The rates for nearly all forms of cancer are falling. The nation's annual "Status of Cancer" report was released on Monday and finds cancer deaths among men have dropped nearly 2.6% a year since 2002. Men are seeing declines in colorectal, lung and prostate cancer. Cancer rates have dropped 1.8% among women with breast, lung and colorectal cases on the decline.
“I think the old notion that a diagnosis of cancer is a death sentence has clearly changed,” says Dr. Jonathan Friedberg, a lymphoma cancer specialist at Rochester’s Wilmot Cancer Center.
According to the American Cancer Society, there’s been a nearly 2% decline in the number of people diagnosed with cancer and a 7% decrease in the number of deaths from the disease. The statistics are from the ACS’s 2007 Cancer Burden Profile and compare rates from 1990-1994 to 2000-2004.
There are two big factors behind the downward spiral according Rochester cancer specialists: better treatments and healthier lifestyle changes. Genetic therapies, targeted radiation and chemotherapy are attacking the cancer without hurting the rest of the body, allowing patients diagnosed with cancer to live longer.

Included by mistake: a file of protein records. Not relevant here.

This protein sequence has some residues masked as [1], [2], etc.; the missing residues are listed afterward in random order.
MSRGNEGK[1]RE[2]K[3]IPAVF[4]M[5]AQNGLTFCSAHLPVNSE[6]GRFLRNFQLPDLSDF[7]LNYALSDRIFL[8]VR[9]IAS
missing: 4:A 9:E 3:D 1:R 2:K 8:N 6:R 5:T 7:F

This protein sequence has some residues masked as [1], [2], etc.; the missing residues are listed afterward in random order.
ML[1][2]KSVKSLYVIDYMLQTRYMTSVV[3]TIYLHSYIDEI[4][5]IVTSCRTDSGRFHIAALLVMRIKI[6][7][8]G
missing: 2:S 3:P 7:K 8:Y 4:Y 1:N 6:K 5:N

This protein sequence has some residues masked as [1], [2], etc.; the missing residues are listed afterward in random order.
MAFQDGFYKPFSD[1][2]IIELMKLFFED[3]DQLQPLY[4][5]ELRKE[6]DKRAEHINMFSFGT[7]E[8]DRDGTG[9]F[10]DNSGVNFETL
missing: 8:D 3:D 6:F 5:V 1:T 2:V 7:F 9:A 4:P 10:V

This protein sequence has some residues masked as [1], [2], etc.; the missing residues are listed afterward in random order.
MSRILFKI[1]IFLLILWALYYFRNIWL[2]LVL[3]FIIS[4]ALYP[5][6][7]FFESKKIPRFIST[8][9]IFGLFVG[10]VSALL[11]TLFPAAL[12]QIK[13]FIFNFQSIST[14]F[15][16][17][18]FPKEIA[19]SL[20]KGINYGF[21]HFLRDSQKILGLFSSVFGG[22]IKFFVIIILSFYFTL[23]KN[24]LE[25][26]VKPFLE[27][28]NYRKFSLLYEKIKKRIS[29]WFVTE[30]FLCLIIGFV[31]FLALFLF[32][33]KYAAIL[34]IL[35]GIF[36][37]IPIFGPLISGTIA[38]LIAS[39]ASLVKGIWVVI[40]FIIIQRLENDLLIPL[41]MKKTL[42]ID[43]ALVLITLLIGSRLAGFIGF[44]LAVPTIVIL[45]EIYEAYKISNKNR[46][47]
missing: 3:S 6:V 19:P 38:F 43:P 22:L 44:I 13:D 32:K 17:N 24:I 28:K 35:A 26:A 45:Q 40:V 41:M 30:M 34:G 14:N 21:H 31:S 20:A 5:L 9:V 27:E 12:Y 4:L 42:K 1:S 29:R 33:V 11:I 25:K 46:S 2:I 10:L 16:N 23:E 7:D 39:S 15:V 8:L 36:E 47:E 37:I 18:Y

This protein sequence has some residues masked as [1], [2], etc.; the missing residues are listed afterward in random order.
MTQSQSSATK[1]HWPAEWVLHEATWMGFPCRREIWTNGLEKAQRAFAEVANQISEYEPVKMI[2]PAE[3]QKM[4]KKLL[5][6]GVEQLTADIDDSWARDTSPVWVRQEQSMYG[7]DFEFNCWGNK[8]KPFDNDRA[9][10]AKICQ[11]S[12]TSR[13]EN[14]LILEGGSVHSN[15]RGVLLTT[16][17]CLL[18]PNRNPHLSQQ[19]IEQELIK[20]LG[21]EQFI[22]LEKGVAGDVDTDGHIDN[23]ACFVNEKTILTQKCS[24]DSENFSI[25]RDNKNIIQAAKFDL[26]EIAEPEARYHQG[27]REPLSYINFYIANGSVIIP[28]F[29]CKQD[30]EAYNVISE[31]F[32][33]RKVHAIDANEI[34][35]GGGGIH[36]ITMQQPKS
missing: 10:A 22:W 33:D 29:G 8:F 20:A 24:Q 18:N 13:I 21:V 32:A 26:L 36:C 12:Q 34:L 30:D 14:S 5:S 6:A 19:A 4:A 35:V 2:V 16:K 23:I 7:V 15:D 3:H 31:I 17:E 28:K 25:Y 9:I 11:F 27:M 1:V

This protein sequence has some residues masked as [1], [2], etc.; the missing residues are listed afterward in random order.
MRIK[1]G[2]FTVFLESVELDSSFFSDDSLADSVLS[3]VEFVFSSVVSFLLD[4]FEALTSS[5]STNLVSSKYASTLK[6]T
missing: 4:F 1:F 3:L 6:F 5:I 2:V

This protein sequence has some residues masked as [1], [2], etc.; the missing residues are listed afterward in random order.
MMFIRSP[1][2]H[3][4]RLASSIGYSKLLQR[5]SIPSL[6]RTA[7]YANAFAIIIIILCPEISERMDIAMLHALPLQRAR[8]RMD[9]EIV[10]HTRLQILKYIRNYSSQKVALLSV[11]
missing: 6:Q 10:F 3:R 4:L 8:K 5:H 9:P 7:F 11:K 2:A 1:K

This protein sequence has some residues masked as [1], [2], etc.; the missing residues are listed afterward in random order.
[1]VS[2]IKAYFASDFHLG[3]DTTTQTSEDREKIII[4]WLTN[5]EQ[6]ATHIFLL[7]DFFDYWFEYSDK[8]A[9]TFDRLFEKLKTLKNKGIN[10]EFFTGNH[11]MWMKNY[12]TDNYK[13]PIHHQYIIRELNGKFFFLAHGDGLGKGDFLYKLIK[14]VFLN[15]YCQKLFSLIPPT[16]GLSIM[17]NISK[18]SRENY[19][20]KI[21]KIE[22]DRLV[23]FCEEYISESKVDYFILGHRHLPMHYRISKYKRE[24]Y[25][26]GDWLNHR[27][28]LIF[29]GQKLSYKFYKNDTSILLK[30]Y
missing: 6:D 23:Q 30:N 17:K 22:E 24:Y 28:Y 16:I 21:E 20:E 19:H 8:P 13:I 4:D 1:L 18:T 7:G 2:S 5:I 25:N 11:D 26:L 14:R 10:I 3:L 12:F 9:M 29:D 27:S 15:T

“Hopefully this gives hope, there's strong reason to believe that new therapies that are out there will continue these trends,” says Dr. Friedberg.
Another trend is a healthier lifestyle which is slowly being adopted across the county. For example, fewer women are smoking, leading to a reduced number of lung cancer cases. Additionally, the continued emphasis on a diet high in fruits and vegetables and low in fat is also helping reduce the number different forms of cancer.
“We now have evidence that many of our recommendations are paying off,” says Dr. Friedberg, “if you can avoid smoking, if you can eat the proper diet and so forth, these things are often don't even involve insurance.”
One of the biggest problems left in Monroe County is cancer screenings or at least, getting screened at the right time. According the American Cancer Society, nearly 50% of colon cancers in our area being diagnosed late stage, when the disease is hardest to treat, because people are not being screened early enough.
“I think that many healthy people are not used to needing to see physicians and so forth and you hit a certain age and they don't realize that's the time to intervene,” says Friedberg.